Court forces Germany to revisit phase-out compensation for nuclear operators
Germany's law that regulates the nuclear phase-out and compensation payments to nuclear power station operators will have to be revised, the country's constitutional court has ruled. The legislation (Atomic Energy Act) was originally passed in 2011, when the German government and parliament decided that some of the country’s nuclear plants should be taken offline immediately. The law also specifies a timeline for shutting down the remaining reactors by the end of 2022. The environment ministry, who is in charge of the legislation, said it would swiftly introduce a legal regulation that meets the requirements of the Federal Constitutional Court, minister Svenja Schulze said. “It is clear that today's ruling does not concern the nuclear phase-out by 2022 as such, which was essentially confirmed by the Federal Constitutional Court as early as 2016. It is about a marginal issue: rules for some hypothetical compensation claims of the nuclear power plant operators,” she said in a press release.
After plant operators Vattenfall, RWE and E.ON successfully challenged this law before the constitutional court, the government was tasked in 2016 with amending the law to ensure fair compensation for residual electricity volumes previously awarded to the plants. This resulted in a 2018 amendment to the act, which has now been ruled unconstitutional again.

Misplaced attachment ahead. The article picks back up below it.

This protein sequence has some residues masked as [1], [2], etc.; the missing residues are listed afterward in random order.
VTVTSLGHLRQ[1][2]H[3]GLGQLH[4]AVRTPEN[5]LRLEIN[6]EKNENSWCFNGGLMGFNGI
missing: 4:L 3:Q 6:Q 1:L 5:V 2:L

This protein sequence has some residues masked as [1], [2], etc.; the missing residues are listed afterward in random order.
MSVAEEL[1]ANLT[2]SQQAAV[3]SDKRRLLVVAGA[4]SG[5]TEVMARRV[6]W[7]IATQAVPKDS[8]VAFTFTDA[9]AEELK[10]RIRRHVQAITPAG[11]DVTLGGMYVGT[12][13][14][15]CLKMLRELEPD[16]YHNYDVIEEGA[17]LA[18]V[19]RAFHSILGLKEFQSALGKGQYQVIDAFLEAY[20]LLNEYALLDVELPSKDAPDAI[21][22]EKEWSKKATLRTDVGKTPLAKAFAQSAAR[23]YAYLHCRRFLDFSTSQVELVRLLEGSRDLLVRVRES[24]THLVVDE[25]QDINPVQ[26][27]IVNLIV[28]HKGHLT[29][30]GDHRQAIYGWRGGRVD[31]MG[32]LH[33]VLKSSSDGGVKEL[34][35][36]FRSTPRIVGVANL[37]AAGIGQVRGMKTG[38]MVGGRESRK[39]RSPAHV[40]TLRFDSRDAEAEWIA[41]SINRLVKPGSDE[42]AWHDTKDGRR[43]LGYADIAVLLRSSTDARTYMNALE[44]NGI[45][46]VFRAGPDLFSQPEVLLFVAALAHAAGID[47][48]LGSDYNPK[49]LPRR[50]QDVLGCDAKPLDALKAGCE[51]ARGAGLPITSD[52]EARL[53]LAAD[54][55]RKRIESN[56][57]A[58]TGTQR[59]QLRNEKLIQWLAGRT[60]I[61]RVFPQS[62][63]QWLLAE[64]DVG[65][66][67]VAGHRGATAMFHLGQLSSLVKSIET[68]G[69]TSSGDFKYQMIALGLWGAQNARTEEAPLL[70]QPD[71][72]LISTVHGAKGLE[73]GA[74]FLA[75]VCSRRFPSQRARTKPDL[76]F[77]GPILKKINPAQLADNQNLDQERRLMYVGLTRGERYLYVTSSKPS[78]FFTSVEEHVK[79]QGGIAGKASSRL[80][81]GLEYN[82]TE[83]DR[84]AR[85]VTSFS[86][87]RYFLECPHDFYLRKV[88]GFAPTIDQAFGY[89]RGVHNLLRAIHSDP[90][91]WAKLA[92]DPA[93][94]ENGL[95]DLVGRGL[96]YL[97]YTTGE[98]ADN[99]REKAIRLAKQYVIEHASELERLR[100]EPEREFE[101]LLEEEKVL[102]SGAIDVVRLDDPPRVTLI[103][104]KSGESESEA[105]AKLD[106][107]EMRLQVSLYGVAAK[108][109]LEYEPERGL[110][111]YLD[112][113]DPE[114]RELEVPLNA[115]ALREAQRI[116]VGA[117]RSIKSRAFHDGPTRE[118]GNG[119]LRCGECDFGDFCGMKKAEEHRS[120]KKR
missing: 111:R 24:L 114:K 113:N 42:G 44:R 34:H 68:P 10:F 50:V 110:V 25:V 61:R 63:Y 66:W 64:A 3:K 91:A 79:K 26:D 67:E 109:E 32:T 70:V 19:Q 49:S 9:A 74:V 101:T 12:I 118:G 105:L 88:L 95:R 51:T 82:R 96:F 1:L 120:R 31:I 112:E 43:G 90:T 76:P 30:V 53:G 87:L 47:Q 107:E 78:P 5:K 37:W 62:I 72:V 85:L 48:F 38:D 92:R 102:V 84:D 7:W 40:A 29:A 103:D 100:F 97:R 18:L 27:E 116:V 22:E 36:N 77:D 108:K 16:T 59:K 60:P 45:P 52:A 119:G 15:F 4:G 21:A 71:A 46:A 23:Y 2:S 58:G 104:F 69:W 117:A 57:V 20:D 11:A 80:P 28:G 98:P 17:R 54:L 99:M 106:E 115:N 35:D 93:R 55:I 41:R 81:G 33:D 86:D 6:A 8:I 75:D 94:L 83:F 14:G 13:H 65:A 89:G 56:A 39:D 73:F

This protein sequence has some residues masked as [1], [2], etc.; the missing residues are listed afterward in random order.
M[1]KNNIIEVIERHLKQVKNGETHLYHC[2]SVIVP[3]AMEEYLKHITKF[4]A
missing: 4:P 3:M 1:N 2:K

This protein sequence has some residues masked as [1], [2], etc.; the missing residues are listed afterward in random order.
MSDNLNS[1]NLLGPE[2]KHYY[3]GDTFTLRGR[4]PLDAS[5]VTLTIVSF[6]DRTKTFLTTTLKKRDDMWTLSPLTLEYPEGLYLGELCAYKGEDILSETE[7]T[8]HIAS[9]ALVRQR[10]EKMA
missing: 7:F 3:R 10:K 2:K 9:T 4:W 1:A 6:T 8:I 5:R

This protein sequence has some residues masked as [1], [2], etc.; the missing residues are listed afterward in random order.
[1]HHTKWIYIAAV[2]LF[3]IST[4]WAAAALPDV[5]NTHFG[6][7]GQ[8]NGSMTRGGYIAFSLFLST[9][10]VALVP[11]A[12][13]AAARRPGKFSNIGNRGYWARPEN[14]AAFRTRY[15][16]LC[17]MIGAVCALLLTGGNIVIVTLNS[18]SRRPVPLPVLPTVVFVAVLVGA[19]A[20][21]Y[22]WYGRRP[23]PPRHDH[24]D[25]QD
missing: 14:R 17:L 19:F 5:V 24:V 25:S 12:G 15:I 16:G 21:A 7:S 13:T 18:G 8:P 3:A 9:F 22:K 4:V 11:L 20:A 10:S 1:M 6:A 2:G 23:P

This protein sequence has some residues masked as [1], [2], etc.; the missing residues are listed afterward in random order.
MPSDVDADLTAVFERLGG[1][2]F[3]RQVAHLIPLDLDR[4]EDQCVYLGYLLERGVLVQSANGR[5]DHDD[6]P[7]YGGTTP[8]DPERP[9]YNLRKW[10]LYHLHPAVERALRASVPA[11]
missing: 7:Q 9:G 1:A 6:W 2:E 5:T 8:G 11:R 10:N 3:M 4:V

Both in 2016 and today, the constitutional court did not criticise the nuclear exit decision and timeline as such, only the lack of adequate compensation rules was deemed incompatible with the German Basic Law. In the amended legislation, the court criticised that the conditions for compensation were unclear and did not remedy the violation of the fundamental right to property of the operators. Sections of the law could lead to a double reduction of their claims, the judges found.
Furthermore, due to a formal issue, the earlier amendment of the Atomic Energy Act did not even enter into force because the government had not received a binding approval from the European Commission, the court said.
Swedish utility Vattenfall, who had launched the second constitutional complaint against the Atomic Energy Act, said in a press release that it “fully welcomed” the court's decision. The company added that the new amendment of the law had to ensure that the company would receive adequate compensation for those amounts of residual electricity that it couldn’t sell at normal market conditions.
In 2011, nuclear plant operator Vattenfall was denied the right to further operate its Brunsbüttel and Krümmel plants. Vattenfall challenged the 2018 amendment, in particular the benefits from the compensation payments, which according to the German environment ministry can only be finally calculated in 2023. The total amount for all utilities is expected to reach one billion euros.
Sylvia Kotting-Uhl, Green Party MP and head of the environmental committee in parliament said the “Federal Constitutional Court mercilessly exposes the incapacity of the Federal Government”. She also questioned Vattenfall’s morals, calling it “impertinent” to be fighting for compensation for two nuclear power plants “that were not in operation for years before their decommissioning due to massive safety deficiencies”.
Vattenfall is also pursuing an additional legal case over the nuclear exit against the German state at the International Centre for Settlement of Investment Disputes (ICSID). It seeks compensation for the loss of income from the closed power stations.